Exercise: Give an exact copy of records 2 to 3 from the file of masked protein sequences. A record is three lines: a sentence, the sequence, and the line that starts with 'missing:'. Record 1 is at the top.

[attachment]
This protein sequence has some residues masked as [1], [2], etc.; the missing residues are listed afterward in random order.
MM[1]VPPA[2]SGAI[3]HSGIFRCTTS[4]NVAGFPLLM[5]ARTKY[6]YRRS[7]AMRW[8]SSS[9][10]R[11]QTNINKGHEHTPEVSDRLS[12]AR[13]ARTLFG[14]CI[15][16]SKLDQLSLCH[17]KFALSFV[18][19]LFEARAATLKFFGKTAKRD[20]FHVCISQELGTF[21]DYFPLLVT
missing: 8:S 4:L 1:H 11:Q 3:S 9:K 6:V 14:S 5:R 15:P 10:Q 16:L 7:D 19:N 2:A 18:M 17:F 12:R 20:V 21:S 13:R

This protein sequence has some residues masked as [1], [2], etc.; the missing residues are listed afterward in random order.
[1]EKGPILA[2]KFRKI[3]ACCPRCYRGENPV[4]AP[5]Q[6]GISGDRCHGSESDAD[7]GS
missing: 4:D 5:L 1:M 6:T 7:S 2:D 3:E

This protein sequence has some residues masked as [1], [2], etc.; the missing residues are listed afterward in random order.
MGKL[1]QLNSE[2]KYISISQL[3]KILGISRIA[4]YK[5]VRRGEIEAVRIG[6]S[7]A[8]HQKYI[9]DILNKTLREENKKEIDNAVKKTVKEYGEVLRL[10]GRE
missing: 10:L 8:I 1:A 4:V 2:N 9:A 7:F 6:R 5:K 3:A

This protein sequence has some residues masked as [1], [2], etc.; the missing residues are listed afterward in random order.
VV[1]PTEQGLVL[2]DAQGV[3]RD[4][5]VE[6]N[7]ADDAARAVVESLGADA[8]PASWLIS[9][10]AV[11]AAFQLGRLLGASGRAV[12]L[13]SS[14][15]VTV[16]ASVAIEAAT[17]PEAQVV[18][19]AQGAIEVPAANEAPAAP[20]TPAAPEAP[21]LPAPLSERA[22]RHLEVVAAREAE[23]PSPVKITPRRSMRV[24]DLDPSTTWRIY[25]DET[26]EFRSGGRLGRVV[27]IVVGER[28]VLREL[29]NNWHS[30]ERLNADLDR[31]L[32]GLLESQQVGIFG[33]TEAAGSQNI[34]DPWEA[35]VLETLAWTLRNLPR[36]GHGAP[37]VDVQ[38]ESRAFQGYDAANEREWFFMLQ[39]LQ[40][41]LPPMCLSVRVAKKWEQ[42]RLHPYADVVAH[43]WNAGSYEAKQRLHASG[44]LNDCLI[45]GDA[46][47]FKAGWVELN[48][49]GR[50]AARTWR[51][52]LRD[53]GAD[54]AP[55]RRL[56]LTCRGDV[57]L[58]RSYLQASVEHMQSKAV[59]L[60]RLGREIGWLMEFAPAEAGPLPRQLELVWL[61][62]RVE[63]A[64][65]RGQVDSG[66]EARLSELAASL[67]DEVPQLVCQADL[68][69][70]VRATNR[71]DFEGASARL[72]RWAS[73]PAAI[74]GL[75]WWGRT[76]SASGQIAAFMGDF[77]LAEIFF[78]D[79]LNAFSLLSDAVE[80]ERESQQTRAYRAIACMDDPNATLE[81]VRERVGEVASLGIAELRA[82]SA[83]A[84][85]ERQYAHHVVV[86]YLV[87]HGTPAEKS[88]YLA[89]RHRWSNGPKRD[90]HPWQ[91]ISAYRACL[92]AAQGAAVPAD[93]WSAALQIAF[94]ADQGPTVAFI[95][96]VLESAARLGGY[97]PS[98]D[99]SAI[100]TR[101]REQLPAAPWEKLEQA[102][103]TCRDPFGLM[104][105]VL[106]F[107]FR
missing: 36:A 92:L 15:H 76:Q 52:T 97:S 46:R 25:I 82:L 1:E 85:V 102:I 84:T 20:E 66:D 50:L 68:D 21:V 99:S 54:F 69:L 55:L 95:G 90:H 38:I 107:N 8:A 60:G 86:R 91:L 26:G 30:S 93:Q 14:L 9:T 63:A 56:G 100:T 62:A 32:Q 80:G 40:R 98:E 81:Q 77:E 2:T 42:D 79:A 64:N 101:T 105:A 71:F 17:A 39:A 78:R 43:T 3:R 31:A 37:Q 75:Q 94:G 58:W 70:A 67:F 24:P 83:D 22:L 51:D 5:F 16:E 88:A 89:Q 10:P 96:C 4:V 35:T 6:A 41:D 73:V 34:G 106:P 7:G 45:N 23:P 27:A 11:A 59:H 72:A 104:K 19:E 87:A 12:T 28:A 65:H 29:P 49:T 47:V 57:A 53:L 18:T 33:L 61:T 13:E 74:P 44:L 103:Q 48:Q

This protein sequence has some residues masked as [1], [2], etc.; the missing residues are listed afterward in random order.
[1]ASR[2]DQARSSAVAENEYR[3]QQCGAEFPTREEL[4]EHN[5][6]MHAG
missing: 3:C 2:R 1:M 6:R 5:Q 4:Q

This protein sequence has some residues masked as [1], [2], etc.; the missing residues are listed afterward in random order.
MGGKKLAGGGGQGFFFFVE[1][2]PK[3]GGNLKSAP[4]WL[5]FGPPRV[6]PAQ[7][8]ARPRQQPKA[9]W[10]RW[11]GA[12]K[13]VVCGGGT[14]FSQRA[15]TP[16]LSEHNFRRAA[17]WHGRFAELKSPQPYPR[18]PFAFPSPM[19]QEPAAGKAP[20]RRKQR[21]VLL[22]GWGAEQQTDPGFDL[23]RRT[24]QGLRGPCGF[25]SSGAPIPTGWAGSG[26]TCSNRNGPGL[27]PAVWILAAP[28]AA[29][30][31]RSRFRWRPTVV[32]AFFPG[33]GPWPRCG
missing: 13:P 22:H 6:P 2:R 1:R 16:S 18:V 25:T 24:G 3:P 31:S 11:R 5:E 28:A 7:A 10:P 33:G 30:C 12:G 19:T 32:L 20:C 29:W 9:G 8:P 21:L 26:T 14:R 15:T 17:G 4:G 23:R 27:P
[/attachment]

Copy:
This protein sequence has some residues masked as [1], [2], etc.; the missing residues are listed afterward in random order.
[1]EKGPILA[2]KFRKI[3]ACCPRCYRGENPV[4]AP[5]Q[6]GISGDRCHGSESDAD[7]GS
missing: 4:D 5:L 1:M 6:T 7:S 2:D 3:E

This protein sequence has some residues masked as [1], [2], etc.; the missing residues are listed afterward in random order.
MGKL[1]QLNSE[2]KYISISQL[3]KILGISRIA[4]YK[5]VRRGEIEAVRIG[6]S[7]A[8]HQKYI[9]DILNKTLREENKKEIDNAVKKTVKEYGEVLRL[10]GRE
missing: 10:L 8:I 1:A 4:V 2:N 9:A 7:F 6:R 5:K 3:A